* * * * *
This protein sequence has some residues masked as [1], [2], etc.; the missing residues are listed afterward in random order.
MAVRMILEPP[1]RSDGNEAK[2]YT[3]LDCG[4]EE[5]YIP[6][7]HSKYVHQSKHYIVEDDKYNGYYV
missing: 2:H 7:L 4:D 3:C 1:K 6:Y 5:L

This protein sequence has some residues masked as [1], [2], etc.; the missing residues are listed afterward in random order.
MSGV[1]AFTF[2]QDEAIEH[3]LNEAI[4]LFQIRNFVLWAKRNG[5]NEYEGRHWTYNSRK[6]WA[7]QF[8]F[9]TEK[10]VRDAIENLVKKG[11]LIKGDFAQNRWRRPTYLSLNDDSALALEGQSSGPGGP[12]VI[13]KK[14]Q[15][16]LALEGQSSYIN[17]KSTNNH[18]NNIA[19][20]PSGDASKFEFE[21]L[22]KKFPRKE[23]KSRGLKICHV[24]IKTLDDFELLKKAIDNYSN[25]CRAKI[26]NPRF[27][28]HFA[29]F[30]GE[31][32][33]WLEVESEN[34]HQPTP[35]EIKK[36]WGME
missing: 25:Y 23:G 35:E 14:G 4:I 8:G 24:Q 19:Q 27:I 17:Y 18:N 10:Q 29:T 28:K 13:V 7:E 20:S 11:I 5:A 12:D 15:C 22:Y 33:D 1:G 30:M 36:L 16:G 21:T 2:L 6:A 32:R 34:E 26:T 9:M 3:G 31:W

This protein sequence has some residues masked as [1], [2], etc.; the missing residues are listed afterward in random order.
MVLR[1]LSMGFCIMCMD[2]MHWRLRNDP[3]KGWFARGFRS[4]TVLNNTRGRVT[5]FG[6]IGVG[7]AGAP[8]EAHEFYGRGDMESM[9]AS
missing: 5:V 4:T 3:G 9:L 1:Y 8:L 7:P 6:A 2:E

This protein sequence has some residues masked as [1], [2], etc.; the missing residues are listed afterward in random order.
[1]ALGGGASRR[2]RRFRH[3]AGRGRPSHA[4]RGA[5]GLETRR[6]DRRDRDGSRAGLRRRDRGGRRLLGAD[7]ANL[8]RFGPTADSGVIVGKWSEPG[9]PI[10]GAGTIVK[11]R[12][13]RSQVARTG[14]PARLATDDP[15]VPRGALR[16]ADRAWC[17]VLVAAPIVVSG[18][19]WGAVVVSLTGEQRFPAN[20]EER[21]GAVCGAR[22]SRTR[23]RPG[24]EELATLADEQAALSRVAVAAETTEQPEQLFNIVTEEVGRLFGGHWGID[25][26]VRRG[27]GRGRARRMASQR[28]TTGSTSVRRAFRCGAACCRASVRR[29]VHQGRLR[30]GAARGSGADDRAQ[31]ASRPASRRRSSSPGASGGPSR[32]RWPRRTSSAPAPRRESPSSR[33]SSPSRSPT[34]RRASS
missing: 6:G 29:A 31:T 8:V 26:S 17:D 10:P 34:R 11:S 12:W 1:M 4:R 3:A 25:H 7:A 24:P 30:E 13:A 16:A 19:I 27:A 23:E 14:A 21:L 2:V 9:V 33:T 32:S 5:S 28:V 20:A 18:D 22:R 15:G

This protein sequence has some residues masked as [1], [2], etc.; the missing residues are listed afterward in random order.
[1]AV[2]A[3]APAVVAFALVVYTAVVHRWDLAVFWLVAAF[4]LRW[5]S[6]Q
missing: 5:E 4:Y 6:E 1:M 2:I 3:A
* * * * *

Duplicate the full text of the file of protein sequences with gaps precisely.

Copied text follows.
This protein sequence has some residues masked as [1], [2], etc.; the missing residues are listed afterward in random order.
MAVRMILEPP[1]RSDGNEAK[2]YT[3]LDCG[4]EE[5]YIP[6][7]HSKYVHQSKHYIVEDDKYNGYYV
missing: 2:H 7:L 4:D 3:C 1:K 6:Y 5:L

This protein sequence has some residues masked as [1], [2], etc.; the missing residues are listed afterward in random order.
MSGV[1]AFTF[2]QDEAIEH[3]LNEAI[4]LFQIRNFVLWAKRNG[5]NEYEGRHWTYNSRK[6]WA[7]QF[8]F[9]TEK[10]VRDAIENLVKKG[11]LIKGDFAQNRWRRPTYLSLNDDSALALEGQSSGPGGP[12]VI[13]KK[14]Q[15][16]LALEGQSSYIN[17]KSTNNH[18]NNIA[19][20]PSGDASKFEFE[21]L[22]KKFPRKE[23]KSRGLKICHV[24]IKTLDDFELLKKAIDNYSN[25]CRAKI[26]NPRF[27][28]HFA[29]F[30]GE[31][32][33]WLEVESEN[34]HQPTP[35]EIKK[36]WGME
missing: 25:Y 23:G 35:E 14:G 4:I 8:G 24:Q 19:Q 27:I 17:Y 18:N 10:Q 29:T 28:K 13:V 7:E 20:S 11:I 5:A 12:D 15:C 22:Y 33:D 1:G 30:M 36:L 16:G 21:T 2:L 6:A 32:R 34:E 26:T 9:M 3:G 31:W

This protein sequence has some residues masked as [1], [2], etc.; the missing residues are listed afterward in random order.
MVLR[1]LSMGFCIMCMD[2]MHWRLRNDP[3]KGWFARGFRS[4]TVLNNTRGRVT[5]FG[6]IGVG[7]AGAP[8]EAHEFYGRGDMESM[9]AS
missing: 5:V 4:T 3:G 9:L 1:Y 8:L 7:P 6:A 2:E

This protein sequence has some residues masked as [1], [2], etc.; the missing residues are listed afterward in random order.
[1]ALGGGASRR[2]RRFRH[3]AGRGRPSHA[4]RGA[5]GLETRR[6]DRRDRDGSRAGLRRRDRGGRRLLGAD[7]ANL[8]RFGPTADSGVIVGKWSEPG[9]PI[10]GAGTIVK[11]R[12][13]RSQVARTG[14]PARLATDDP[15]VPRGALR[16]ADRAWC[17]VLVAAPIVVSG[18][19]WGAVVVSLTGEQRFPAN[20]EER[21]GAVCGAR[22]SRTR[23]RPG[24]EELATLADEQAALSRVAVAAETTEQPEQLFNIVTEEVGRLFGGHWGID[25][26]VRRG[27]GRGRARRMASQR[28]TTGSTSVRRAFRCGAACCRASVRR[29]VHQGRLR[30]GAARGSGADDRAQ[31]ASRPASRRRSSSPGASGGPSR[32]RWPRRTSSAPAPRRESPSSR[33]SSPSRSPT[34]RRASS
missing: 6:G 29:A 31:T 8:V 26:S 17:D 10:P 34:R 11:S 12:W 1:M 4:R 3:A 25:H 7:A 24:P 30:E 13:A 16:A 19:I 27:A 23:E 14:A 21:L 2:V 9:V 33:T 32:S 5:S 28:V 20:A 18:D 22:R 15:G

This protein sequence has some residues masked as [1], [2], etc.; the missing residues are listed afterward in random order.
[1]AV[2]A[3]APAVVAFALVVYTAVVHRWDLAVFWLVAAF[4]LRW[5]S[6]Q
missing: 5:E 4:Y 6:E 1:M 2:I 3:A